These general principles by no means exhaust the guiding rules of employer liability in labor relations law, but they do provide a structure useful for focusing on whether respondeat superior should be imposed in a particular case. Different conclusions result in varying Title VII contexts.
1. The rationale of an employer's better position to know. Unlike the case of a standardized employment test, the employer or higher supervisor is not in the best position of anyone to know whether an employee has been unjustly damaged on her job. The sexual advance of a supervisor toward an employee is seldom a public matter; and the distinction between invited, uninvited-but-welcome, offensive-but-tolerated and flatly rejected advances ordinarily does not fall within the special ability of the employer or higher supervisor to discern.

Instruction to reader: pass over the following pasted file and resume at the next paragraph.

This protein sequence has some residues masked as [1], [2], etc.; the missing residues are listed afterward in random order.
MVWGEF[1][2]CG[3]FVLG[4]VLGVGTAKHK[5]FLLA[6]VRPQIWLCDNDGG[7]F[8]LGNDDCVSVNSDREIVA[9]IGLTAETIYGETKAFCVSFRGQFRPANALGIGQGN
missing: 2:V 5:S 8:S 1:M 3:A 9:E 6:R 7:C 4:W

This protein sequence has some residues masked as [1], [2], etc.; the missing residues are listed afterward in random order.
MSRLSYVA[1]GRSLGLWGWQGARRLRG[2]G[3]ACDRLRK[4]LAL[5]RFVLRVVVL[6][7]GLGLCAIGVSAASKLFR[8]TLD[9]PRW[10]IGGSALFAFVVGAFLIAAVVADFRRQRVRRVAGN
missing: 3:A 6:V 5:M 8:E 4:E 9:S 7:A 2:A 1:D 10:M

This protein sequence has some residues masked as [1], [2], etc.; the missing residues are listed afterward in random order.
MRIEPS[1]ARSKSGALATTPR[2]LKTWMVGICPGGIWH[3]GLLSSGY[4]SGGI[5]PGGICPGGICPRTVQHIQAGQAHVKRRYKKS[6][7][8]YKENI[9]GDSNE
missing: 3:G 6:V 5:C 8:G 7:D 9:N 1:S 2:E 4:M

However, once a complaint of offensive advances has been made, the employer's role becomes far more serious. One of the four district court opinions (besides the one currently before us) that have considered sexual advances, based employer liability
In the present case, the complaint fairly includes allegations that the plaintiff's supervisor, whose sexual advances had been spurned, induced other agents of the Environmental Protection Agency to punish her (complaint at J.A. 29); that the Agency was guilty of wrongful action in prosecuting her complaint, informing her that she should not bring a sex but only a race discrimination claim (J.A. 30);